This article first appeared in Moneyweb.
It’s hard to find a kernel of good news in the auditor-general’s (AG) 2018 report on provincial and national departments, other than the Western Cape and Gauteng leading the way in terms of financial accountability.
Elsewhere, the results are mostly dreadful. Only 23% of the entities audited had clean audits. The Western Cape is way ahead of everyone else with 83% of audits in the province proclaimed “clean”, but even here there was some slippage.
In Gauteng, where irregular expenditure remains a problem, the figure was 53%. This does not necessarily mean money spent was wasted or the result of fraud – it could mean that correct processes were not followed.
One has to empathise with AG Kimi Makwetu’s near-impossible task of pointing out and curtailing misspending at government level. Being an auditor is no longer a safe occupation in SA. A female auditor working as part of a team dispatched by the AG to clean up maladministration in Emfuleni Municipality, south of Joburg, was shot twice in the leg two months ago in the guest house where she was staying. The assailants made off with two laptops and a cell phone, all presumably containing vital information on wrongdoing at the municipality. Makwetu decided to withdraw his team.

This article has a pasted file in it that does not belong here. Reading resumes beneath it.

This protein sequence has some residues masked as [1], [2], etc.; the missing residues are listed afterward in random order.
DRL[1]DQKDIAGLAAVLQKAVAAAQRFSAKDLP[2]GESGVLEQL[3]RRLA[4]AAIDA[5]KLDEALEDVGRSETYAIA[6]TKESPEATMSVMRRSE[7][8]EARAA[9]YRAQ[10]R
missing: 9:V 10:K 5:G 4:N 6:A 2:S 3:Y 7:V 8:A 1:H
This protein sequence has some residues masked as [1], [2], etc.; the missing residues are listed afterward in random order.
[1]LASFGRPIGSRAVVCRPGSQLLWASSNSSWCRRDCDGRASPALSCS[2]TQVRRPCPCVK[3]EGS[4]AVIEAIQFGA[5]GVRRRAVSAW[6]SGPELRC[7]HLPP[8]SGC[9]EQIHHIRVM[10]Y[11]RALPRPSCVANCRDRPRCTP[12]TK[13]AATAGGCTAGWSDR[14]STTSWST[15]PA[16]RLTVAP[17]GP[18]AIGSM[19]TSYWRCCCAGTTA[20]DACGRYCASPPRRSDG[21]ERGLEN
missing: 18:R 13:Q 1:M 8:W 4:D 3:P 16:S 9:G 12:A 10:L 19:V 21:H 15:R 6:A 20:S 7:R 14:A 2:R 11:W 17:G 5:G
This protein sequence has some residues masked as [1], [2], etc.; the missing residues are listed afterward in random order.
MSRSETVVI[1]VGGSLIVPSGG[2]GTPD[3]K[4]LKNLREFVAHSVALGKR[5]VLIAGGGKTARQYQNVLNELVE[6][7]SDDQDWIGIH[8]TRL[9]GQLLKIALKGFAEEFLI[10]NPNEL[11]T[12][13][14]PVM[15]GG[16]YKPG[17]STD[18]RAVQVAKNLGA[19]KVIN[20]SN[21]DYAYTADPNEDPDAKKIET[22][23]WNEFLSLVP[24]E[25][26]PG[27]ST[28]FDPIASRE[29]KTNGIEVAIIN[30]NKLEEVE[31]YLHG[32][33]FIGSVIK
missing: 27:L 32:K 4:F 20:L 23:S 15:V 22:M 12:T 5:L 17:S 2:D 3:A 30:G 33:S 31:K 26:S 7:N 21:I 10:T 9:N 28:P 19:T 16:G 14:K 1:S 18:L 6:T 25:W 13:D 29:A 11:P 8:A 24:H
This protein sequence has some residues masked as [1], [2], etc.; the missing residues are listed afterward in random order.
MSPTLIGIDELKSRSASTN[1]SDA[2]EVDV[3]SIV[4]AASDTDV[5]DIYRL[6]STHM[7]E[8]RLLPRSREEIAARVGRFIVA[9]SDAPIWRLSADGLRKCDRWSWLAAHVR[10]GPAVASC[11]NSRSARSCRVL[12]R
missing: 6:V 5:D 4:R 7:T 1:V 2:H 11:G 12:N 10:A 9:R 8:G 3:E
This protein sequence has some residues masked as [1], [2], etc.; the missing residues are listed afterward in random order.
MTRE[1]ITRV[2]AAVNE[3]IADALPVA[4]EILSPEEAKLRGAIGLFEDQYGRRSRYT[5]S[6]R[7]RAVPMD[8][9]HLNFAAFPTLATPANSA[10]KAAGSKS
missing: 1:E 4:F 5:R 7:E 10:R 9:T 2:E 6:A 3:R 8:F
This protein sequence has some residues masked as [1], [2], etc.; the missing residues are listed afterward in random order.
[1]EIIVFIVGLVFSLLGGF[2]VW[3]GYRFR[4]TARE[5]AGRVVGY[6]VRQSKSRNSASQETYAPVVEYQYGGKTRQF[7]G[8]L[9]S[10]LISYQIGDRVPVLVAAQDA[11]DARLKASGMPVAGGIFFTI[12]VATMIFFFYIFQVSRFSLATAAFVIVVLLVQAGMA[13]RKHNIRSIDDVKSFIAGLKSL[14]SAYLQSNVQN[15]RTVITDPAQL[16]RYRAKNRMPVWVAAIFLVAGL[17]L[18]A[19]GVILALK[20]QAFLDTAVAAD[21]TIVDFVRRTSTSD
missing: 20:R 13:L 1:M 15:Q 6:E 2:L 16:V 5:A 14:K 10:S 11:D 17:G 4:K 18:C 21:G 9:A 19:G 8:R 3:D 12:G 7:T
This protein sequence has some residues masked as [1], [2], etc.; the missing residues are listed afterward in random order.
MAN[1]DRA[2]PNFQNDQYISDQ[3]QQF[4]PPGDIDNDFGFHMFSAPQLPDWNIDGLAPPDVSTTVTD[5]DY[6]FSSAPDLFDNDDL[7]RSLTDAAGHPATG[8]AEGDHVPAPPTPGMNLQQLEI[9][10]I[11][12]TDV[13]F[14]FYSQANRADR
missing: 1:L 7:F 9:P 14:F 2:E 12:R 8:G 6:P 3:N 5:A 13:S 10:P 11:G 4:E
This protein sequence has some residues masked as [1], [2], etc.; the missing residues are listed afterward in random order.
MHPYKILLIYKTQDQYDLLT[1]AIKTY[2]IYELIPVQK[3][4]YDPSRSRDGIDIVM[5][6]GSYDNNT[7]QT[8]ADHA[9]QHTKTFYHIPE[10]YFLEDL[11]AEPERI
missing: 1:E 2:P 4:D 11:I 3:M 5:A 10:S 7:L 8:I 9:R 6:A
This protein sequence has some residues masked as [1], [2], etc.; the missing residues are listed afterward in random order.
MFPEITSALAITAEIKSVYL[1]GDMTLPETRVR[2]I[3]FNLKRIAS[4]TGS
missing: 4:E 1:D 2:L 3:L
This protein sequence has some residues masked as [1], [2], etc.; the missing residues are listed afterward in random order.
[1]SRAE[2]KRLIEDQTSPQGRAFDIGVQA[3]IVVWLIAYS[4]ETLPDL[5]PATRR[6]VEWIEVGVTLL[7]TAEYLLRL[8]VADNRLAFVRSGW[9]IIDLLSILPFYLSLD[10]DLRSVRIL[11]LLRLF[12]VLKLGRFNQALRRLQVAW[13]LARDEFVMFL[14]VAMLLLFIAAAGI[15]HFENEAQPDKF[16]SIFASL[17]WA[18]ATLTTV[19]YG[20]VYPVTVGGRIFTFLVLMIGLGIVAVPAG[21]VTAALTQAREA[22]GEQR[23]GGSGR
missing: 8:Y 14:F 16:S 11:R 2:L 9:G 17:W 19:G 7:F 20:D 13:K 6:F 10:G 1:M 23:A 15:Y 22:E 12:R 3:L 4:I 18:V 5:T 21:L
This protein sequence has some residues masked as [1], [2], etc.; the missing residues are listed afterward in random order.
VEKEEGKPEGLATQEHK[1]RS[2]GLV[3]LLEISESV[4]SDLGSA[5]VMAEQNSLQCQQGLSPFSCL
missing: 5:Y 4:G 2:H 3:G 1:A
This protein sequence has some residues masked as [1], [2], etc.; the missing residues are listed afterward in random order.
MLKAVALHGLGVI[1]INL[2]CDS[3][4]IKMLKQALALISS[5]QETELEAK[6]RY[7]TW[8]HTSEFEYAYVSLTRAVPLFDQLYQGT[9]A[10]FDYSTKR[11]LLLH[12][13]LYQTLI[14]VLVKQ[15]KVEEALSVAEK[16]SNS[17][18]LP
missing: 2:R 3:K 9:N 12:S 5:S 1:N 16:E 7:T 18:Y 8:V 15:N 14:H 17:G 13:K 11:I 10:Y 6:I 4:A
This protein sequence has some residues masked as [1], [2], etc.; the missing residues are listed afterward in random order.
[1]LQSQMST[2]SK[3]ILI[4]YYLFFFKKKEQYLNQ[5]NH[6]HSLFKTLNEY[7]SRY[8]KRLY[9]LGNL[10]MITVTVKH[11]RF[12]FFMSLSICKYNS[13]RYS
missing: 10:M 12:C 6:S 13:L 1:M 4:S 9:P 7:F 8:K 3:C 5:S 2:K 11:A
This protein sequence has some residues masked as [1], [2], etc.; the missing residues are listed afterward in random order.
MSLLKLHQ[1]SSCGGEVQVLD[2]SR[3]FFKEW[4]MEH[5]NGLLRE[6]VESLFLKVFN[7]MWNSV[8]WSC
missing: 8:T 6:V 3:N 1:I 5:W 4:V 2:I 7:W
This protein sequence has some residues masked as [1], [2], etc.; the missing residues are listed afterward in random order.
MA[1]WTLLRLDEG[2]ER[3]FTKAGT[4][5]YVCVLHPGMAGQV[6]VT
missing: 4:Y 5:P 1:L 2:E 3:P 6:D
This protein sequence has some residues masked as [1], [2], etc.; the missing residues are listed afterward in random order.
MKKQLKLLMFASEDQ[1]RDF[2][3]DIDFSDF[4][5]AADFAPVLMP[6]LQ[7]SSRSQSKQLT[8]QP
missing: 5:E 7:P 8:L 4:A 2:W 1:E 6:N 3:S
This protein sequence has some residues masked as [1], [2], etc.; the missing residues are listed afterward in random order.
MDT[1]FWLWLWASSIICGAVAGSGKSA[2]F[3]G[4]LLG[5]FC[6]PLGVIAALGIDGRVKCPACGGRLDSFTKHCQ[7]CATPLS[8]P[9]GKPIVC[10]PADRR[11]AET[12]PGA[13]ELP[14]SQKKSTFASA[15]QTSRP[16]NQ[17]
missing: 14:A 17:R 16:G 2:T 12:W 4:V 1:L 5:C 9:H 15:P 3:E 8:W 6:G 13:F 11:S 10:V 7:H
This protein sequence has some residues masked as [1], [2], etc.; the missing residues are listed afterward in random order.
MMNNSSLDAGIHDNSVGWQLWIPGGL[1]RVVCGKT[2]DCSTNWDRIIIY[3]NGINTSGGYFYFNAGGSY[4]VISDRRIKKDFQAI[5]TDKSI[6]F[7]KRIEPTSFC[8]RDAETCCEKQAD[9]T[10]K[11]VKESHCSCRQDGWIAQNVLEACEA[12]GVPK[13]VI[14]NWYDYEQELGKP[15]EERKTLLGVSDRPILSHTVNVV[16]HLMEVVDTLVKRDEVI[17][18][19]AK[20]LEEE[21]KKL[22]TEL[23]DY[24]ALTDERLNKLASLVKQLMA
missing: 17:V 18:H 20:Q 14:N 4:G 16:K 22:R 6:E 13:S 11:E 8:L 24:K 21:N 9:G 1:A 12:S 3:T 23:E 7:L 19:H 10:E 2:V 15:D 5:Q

Last month two AG staff members were held hostage by subcontractors in Tshwane when they were conducting routine asset verifications. An audit team sent to eThekwini was withdrawn in May after one of its staff members received death threats. Police must now accompany audit staff on dangerous assignments.
It’s clear from the report released on Wednesday that Makwetu is not the most popular man in SA’s administrative ranks. In his report, he says provinces and administrators prefer to contest his audit results rather than address the problems identified.
The number of departments reporting fruitless and wasteful expenditure was up 10%, and most of these have been on the list for the last three years. Even more disturbing is the 200% increase in fruitless and wasteful expenditure over the last year to R2.5 billion. Audited irregular expenditure came to R51 billion, but nearly R80 billion when entities not audited are included.